EEOC Claims Papa John’s Unlawfully Terminated Blind Worker
Posted on Apr 14, 2023 on Disability, Discrimination and Harassment, Employment by
Last week, the U.S. Equal Employment Opportunity Commission (the “EEOC”), filed a disability bias lawsuit against Papa John’s International Inc. (“Papa John’s”) for firing a blind worker who needed the use of a guide dog to get to and from work (Equal Employment Opportunity Commission v. Papa John’s USA Inc. et al., case number 3:23-cv-00030). The case is being heard in the U.S. District Court for the Middle District of Georgia.
The complaint alleges Papa John’s violated the Americans with Disabilities Act when it failed to offer its newly hired blind pizza dough maker, Michael Barnes, a reasonable accommodation that would allow Barnes to bring his guide dog to work. Instead, Papa John’s terminated him.
In its complaint, the EEOC alleges Papa John’s “accommodation request committee rejected Barnes’s request based on improper stereotypes about service animals and their presence in restaurants or other food service establishments.”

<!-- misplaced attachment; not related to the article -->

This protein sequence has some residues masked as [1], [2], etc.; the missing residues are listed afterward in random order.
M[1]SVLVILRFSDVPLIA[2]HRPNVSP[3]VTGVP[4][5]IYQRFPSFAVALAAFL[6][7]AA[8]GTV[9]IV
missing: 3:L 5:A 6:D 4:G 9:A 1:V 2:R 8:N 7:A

Barnes, who is legally blind, applied for a job at Papa John’s just prior to COVID-19 in February of 2020. Prior to starting work, Barnes informed the store manager that he would need to rely on his guide dog to get to and from work, but assured the manager that the dog could be crated during Barnes’ shift away from customers and food prep areas. The manager told Barnes that this would not be a problem. The two later discussed various options to accommodate Barnes’ disability and the need for his guide dog.
Before Barnes could start work, COVID-19 temporarily closed the store. Several months later, after the virus subsided, Barnes was called in to finally start work. Prior to his first day, Barnes went to the store to fill out reasonable accommodation request paperwork required by Papa John’s. Despite assurances from his manager, Papa John’s accommodation request committee denied Barnes’ request. In addition, the committee members did not ask any questions of Barnes or try to come up with a reasonable accommodation for him to perform his job. Simply, the committee denied the request merely on the belief that having the guide dog in the restaurant would pose a health and safety risk.
However, as the EEOC asserts in its complaint, the committee never identified what specific code would prohibit the company from granting Barnes’ request. As a result of the committee’s decision the manager told Barnes he needed to come up with an